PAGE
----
Free Sample!

Posted By Debbie on January 6, 2014

Categories: Business

Tags: advertising, free, sample, tv

There are two commercials I’ve seen a lot lately. Both offer “free samples” of their products.

One commercial is for catheters. I guess I watch TV targeted at the catheter user. These commercials act like they have a new style catheter you will like much more, so call now for your free sample.

But read the fine print

I try to read the fine print on every commercial and ad. The micro type at the end of these commercials say that your free sample comes with your order for a 90-day supply of catheters. This doesn’t make sense to me for two reasons.

  1. You offered a free sample. Can’t people just get a free sample? I guess this where “no purchase necessary” comes in.
  2. If you are trying to introduce me to a new product I’ve never tried, I might want those new ones you want me to try! Why make me order 90 days of something I either haven’t tried yet or might not like, or are my old style?

Nutrasystem is doing it too.

I’ve been seeing these Dan Marino Nutrasystem commercials too. I guess I watch TV aimed at overweight men who use catheters. The commercial keeps plugging how you can get 5 free days of food. I would THINK that’s to try Nutrasystem for a week or so and make sure you like the food before you subscribe. And I mean subscribe. Nutrasystem puts you on “auto shipping” which is also auto billing where every month, you get what they decide is a month of food.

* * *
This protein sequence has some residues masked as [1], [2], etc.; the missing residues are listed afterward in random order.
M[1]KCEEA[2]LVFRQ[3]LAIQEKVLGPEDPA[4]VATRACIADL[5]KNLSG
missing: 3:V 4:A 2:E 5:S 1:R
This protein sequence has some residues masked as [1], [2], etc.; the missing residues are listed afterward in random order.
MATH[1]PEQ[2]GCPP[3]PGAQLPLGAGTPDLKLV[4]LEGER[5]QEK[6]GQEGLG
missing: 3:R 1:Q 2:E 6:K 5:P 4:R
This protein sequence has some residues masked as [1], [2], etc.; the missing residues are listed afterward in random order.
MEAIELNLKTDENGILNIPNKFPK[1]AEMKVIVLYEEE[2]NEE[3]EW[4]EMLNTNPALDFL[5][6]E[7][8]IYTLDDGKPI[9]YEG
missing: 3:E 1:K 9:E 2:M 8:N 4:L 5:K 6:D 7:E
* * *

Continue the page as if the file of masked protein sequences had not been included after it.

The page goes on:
But the fine print says that the 5 free days of food will come with your first order of 28 days of food when you sign up for the monthly subscription plan. Ummmmm. Maybe I wanted the free sample to make sure I’d like the program before I spend $250+ on that first order.

It’s about company obstacles vs. customer obstacles.

I guess in each scenario, someone at these companies decided that hearing FREE draws people in, which it surely can. And then someone decided not to give free samples ahead of time. Make people put in a full order.

That could be an obstacle to someone becoming a customer. They may want to try you before they buy you. If you have a ship-able product, why not try that route?

The obstacle for the company is customer service time (if it’s phoned in vs. ordered online) and then logistics (packing and shipping a free sample). What does that worker time really cost when you already have a huge logistics operation shipping prepackaged meals or medical supplies? Has anyone measured if people are more likely to become a customer – or stay a customer longer – if they got a free sample first?

Read the fine print. Your free sample may be free, but it may not really be a “try this sample before you buy” plan.